Supreme Court Rejects Tsatsu's Asokwa Pink Sheet

The Supreme Court hearing the ongoing election petition has sustained an objection raised by counsel for petitioners, Philip Addison against the tendering in of a pink sheet, “ID1 Asokwa” by Tsatsu Tsikata, counsel for the National Democratic Congress.
Tsikata said the sheet confirmed their claim of bad faith as raised in their affidavits and during the cross examination of Dr Mahamudu Bawumia, star witness of the petitioners.
They were using the pink sheet from Asokwa constituency in the Ashanti Region to buttress claims that irregularities, as pleaded by the petitioners, also occurred in the stronghold of the petitioners but results from there were ignored.
Counsel for the NDC, who is also examining Mr Asiedu Nketia on behalf of the first respondent, Tsatsu Tsikata asked the witness to first identify the document, which he did.
His question bothering on the relevance of the document to the case was overruled by the court after it was objected to by the lead counsel for the petitioners Philip Addison.
He said the attempt by Tsatsu was in disregard of the court directive on 2nd April, 2012 which said all parties were to attach their documents to their affidavits to allow opposing counsel to scrutinise it.
He said the petitioners have done this but third respondent, Tsikata had not.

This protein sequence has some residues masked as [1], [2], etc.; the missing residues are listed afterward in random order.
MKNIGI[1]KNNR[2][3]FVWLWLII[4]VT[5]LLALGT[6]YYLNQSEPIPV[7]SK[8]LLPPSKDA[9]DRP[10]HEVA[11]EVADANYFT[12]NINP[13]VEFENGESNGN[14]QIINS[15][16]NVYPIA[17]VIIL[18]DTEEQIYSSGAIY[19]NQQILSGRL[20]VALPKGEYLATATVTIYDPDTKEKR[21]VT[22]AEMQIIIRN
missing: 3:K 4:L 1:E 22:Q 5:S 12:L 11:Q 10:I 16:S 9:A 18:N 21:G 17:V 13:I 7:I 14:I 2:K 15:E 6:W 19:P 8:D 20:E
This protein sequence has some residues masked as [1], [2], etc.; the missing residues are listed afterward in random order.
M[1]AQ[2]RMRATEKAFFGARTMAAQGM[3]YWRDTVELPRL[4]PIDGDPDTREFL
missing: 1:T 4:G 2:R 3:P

“It is not part of their case. We have closed our case and we are now being confounded by fresh documents,” he argued.
Mr Tsikata argued that the order allowed documents deemed relevant to be tendered during proceedings. Tsatsu also said that yesterday the petitioners were allowed to tender a list of 704 polling stations. This list was not part of their affidavits but the judges allowed it because of its relevance, he argued.
The same should be accorded them because this document was relevant- it is a particular polling station, he said.
Addison countered. The list of 704 polling stations tendered yesterday were part of their original number of polling stations and was included in the Further and Better particulars.
According to him, relevancy is not the issue, complying with the court order was.
After a few minutes of deliberation, the court sustained the objection.
Credit:Isaac Essel/Joyonline

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